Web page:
New autism speaks toolkit for individuals seeking post-secondary education

AHC icon onlyMany teenagers with autism are interested in attending college, and many have the capability to not only attend but to excel at college. Going to college also offers many unique opportunities beyond academic programs, including social-skills building opportunities and a chance to practice independent living skills in an environment that still offers many supports. Upon graduation, many individuals report greater job opportunities, as well as a tremendous sense of pride and increased self-confidence which also helps them tackle the next chapter in their life.

In this blog post, I would like to share with you a toolkit which was recently released by the advocacy organization Autism Speaks for individuals with autism who are seeking post-secondary opportunities. This is a great resource for any teenager or young adult considering attending college.

The kit can be accessed through the following link free of charge as a pdf file you can download and keep or print. They can also be reached by calling (888) 288-4762 - En Español (888) 772-9050.

This guide is an incredibly comprehensive resource! It details many aspects of seeking post-secondary education from finding the best environment for each student, as well as how to obtain accommodations at a college or university if needed. The toolkit also includes resources for further reading or support if desired. If you are a parent or teenager of a child with autism who has thought about going to college, or if you work at a middle or high school with individuals with autism, I highly recommend accessing this toolkit to get you started on your journey!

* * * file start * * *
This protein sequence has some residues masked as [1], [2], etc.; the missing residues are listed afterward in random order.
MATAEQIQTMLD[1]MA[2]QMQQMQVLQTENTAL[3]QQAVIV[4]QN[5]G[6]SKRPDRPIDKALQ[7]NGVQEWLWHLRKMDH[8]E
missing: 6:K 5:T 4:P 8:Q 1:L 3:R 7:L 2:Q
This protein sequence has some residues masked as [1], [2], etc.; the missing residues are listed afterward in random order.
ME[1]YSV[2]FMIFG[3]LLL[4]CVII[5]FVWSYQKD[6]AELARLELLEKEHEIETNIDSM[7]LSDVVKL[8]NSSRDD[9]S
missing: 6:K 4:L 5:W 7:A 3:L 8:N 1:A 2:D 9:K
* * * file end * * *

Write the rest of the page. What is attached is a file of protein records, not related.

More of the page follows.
About Teresa Davenport PhD

Graduated from Ball State University and practices at Doll & Associates in Fond du Lac. Has a focus on children and adolescents including cognitive-behavioral therapy, play therapy, and systems approaches. Areas of expertise include assessment and treatment of autism spectrum disorders beginning at two years of age, psychological assessment, ADHD, parenting, school collaboration, anxiety disorders, mood disorders, sexuality and gender identity concerns. Age groups: children, adolescents, adults, and families.

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